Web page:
For steaks, try Birks, Harris', or the old staple, Ruth's Chris.

San Francisco also has its share of granola-lovers, and if it is all natural fare you are after, try Cool Eatz for food that is natural, organic and sustainable. The Blue Plate offers food and wine prepared from all local produce and meats.

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San Francisco. Photo by Clint Sharp

Hotels

Fairmont Hotel San
	Francisco
Fairmont Hotel San Francisco
San Francisco has a pair of historic landmark hotels: the Fairmont Hotel, barely completed when it was ravaged by fire during the great quake of 1906, but reopened just one year later and the Hotel Whitcomb which was designed as a vintage Austrian castle. The Fairmont Hotel is located on top of Nob Hill and has undergone restorations to help preserve its historic beauty. It has served as the San Franciscan “home” of top stars, royalty and every US President since the end of the 19th century. Hotel Whitcome was built in 1910, but did not start its service as a hotel until 1917 as it served as the seat of the government while San Francisco was rebuilt after the 1906 quake. Not only does the hotel hold its ornate beauty to this day, it is rumored that the hotel is haunted.

In addition to historic boutiques, San Francisco has over 360 hotels ranging from 1 star overnighters to the top-ranked Hotel Drisco. You can find rooms that you might negotiate for the change in your pocket to the Penthouse at the Fairmont that will run you upwards of $15,000 per night, as well as an assortment of every national chain in between.

Budget



Comfortable



Luxurious

Sports

The San Francisco Bay area has 7 professional sports teams and several dozen college teams, six of which are NCAA Division I schools (the top level of college sports in the country).

The San Francisco 49ers of the National Football League have won the second most Super Bowls in NFL history, second only to the New England Patriots. Across the bay, the Oakland Raiders have won 3 Super Bowls while playing in 2 more. Of the 49 Super Bowls that have been played, 10 have had a Bay-area team playing.

The Major League Baseball team San Francisco Giants have won eight World Series. The team across the bay, the Oakland A's have won nine. In 1989 the 2 teams faced off against each other in the World Series in what was called the “Earthquake Series”, “The Battle of the Bay” or the “Bay Bridge Series”. Oakland swept the Giants in 4 straight games. San Francisco has been rated the Best American Baseball City at least once, and consistently ranks near the top.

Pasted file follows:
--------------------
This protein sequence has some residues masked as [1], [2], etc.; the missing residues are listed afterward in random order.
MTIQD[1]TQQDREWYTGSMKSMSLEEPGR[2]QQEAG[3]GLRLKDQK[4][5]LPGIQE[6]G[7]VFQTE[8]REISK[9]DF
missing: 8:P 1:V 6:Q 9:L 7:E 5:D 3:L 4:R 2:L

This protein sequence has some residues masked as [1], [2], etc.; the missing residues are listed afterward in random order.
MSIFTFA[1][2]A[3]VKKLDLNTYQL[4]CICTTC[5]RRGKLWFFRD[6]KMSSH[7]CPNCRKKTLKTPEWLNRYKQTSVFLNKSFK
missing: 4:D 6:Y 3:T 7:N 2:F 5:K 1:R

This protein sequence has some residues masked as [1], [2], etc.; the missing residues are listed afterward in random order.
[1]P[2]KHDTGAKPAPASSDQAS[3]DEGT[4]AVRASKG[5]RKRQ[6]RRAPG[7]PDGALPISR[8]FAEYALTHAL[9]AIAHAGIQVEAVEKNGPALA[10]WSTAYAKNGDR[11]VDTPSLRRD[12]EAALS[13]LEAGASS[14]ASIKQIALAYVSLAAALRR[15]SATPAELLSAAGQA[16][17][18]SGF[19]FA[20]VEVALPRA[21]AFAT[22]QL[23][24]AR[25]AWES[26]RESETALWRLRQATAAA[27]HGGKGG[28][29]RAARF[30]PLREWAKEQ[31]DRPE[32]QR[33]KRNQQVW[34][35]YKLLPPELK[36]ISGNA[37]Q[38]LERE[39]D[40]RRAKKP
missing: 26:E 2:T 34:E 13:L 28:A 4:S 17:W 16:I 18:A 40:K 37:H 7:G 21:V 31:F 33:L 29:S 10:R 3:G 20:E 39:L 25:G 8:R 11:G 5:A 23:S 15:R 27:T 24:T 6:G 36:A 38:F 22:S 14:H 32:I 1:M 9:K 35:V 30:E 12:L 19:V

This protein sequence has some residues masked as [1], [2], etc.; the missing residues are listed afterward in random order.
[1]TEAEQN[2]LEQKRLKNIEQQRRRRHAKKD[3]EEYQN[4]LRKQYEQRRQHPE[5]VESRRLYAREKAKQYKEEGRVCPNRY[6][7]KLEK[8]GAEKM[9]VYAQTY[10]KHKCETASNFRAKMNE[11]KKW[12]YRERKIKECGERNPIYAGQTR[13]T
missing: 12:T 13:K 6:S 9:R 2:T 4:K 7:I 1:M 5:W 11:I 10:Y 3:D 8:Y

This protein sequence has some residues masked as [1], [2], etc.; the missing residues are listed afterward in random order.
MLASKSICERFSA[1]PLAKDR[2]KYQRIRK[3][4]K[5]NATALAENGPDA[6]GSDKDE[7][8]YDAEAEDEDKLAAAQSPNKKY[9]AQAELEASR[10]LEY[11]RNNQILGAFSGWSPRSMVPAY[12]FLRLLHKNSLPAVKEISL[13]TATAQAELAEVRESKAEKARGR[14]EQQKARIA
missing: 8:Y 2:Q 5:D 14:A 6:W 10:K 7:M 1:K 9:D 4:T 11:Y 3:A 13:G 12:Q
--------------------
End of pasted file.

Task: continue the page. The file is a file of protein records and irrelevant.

The Golden State Warriors represent the city in the National Basketball Association. While they have only won 1 title since 1962, they still command a faithful following.

The San Jose Sharks of the National Hockey League represent the Bay area in professional hockey. The Sharks have been in the Stanley Cup playoffs every year but six, but have never made it to the finals to compete for the cup.

Soccer/Futbol

The San Jose Earthquakes/Quakes started in San Jose, moved to Houston, Texas, and now a new branch of team has reappeared in San Jose. They won the United States' Major League Soccer Cup in 2001 and 2003.

San Francisco is also home to many non-professional or alternative sports such as X-games style events. The coastal surf has also made it a well-liked location for surfers with many famous breaks such as Mavericks and Bodega Bay.

Safety

While it may be “The World's Happiest City”, if you don't want to leave sad, there are some safety issues of which you want to be aware.

Earthquakes. San Francisco is known for its earthquakes. While there have not been any huge quakes since 1989, it is still important to know how to drop and cover, stay out of doorways, away from windows, and understand the triangle of life.

Weather

San Francisco has the coldest average summer temperatures of any major city in the nation. With the winds coming in off the bay you're bound to get a chill, but you want to wear layers because if you are going to walk up any of those hills you will surely break a sweat.